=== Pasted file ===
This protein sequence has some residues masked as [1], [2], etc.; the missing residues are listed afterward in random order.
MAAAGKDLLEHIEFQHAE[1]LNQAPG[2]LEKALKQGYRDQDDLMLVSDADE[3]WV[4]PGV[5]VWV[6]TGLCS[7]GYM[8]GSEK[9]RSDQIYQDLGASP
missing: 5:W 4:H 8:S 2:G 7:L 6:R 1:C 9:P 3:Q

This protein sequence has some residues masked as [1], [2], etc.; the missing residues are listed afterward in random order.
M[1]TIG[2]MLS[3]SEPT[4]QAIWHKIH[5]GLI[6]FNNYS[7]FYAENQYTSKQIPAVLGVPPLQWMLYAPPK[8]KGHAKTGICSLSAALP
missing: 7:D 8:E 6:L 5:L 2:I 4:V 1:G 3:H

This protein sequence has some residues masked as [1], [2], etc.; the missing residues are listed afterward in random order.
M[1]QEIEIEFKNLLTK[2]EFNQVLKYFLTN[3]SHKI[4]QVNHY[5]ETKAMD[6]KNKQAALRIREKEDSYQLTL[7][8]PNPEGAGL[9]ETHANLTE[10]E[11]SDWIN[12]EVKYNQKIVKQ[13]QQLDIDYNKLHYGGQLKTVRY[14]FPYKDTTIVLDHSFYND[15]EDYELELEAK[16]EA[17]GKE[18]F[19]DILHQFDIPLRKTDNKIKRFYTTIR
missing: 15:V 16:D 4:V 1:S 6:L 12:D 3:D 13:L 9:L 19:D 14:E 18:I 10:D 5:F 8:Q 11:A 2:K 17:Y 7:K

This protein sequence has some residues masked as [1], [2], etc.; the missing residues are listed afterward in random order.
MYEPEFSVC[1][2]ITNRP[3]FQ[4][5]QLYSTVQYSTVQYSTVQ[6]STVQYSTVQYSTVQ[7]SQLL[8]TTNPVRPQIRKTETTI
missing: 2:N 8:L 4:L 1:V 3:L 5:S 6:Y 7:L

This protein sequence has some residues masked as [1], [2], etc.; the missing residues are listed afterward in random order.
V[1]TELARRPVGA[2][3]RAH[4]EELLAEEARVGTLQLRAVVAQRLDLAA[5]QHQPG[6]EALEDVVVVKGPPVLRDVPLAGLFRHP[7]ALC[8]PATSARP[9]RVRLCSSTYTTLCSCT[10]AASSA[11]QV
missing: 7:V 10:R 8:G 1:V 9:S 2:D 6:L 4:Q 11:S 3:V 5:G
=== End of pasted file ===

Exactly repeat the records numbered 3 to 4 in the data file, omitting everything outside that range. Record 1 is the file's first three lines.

This protein sequence has some residues masked as [1], [2], etc.; the missing residues are listed afterward in random order.
M[1]QEIEIEFKNLLTK[2]EFNQVLKYFLTN[3]SHKI[4]QVNHY[5]ETKAMD[6]KNKQAALRIREKEDSYQLTL[7][8]PNPEGAGL[9]ETHANLTE[10]E[11]SDWIN[12]EVKYNQKIVKQ[13]QQLDIDYNKLHYGGQLKTVRY[14]FPYKDTTIVLDHSFYND[15]EDYELELEAK[16]EA[17]GKE[18]F[19]DILHQFDIPLRKTDNKIKRFYTTIR
missing: 15:V 16:D 4:V 1:S 6:L 12:D 3:D 13:L 9:L 19:D 14:E 18:I 10:D 5:F 8:Q 11:A 2:K 17:Y 7:K

This protein sequence has some residues masked as [1], [2], etc.; the missing residues are listed afterward in random order.
MYEPEFSVC[1][2]ITNRP[3]FQ[4][5]QLYSTVQYSTVQYSTVQ[6]STVQYSTVQYSTVQ[7]SQLL[8]TTNPVRPQIRKTETTI
missing: 2:N 8:L 4:L 1:V 3:L 5:S 6:Y 7:L